By TLex H2O Watch has in the Kalmar realized an incredible dive watch that is both fully customizable, and self-configurable by its wearer. Its case, which houses a Swiss mechanical movement and is water-resistant to 3000 meters, has been constructed from Grade 5 Titanium. G5 Titanium is not as widely used in dive watch construction as say 316-L Stainless steel, but has been adopted by numerous upper echelon dive watch makers as their case material of choice for many of their flagship divers models (Clerc, Girard-Perregaux, Jaeger-LeCoultre, Richard Mille are among them) not only for its remarkable properties of which it is: tough, lightweight, hypoallergenic and self healing, but because it can be such an attractive metal. Even so Titanium could not be considered a particularly exceptional or rare a material used in dive watch construction; so what would be?
How about Damascus steel, which H2O have used to construct a custom rotor for this experimental version of the Kalmar? If not, then most certainly, Mokume Gane (木目金), which translates from Japanese as ‘wood grain’ metal and is the product of a special process of bonding mixed-metals invented by Denbei Shoami in 17th-century Feudal Japan. Mokume Gane was used for sword fittings at a time when the decline of the katana industry had forced artisans to create purely decorative items. Achieving a successful lamination using traditional processes requires a highly skilled sword maker with a great deal of experience; in this instance a German knife maker of some repute, Uwe Suhrweier, who has partnered with H2O Watch for this and future projects.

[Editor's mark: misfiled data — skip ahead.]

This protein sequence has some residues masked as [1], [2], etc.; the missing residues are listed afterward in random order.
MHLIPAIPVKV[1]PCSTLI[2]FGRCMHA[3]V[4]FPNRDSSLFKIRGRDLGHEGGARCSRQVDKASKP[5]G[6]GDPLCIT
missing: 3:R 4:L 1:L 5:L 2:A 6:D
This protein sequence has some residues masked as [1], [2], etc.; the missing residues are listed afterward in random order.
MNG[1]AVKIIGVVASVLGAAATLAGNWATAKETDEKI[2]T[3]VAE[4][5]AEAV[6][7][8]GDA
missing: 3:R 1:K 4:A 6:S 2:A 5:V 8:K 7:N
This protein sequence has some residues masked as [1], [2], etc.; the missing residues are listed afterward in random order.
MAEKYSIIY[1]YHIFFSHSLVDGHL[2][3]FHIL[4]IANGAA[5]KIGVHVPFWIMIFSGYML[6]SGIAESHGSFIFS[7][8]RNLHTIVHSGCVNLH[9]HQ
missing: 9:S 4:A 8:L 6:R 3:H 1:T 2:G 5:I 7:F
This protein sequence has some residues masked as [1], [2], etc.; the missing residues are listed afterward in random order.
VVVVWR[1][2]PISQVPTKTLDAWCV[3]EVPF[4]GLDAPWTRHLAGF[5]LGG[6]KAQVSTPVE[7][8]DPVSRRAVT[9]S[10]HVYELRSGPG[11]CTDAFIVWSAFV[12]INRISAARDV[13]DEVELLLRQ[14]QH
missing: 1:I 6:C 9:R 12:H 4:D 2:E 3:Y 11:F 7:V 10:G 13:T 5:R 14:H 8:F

H2O Watch (now pioneers in the use of exotic metals in dive watch construction) have realized a worldwide first using a unique combination of design and craftsmanship for the stunning H2O Kalmar Mokume Gane, which now joins the Titanium and Bead-blasted DLC versions. And owing to its handmade construction, where small imperfections are not uncommon, each and every watch created will become a rare gem. I should add that the production costs for Mokume Gane are unsurprisingly higher. This is because the material used to create Mokume Gane is approximately 60 times more expensive compared to stainless steel owing to a rejection rate that is around 50% higher. But what you’re left with is an exceptional dive watch that is both visually stunning and highly unique. Stay tuned for more . . .
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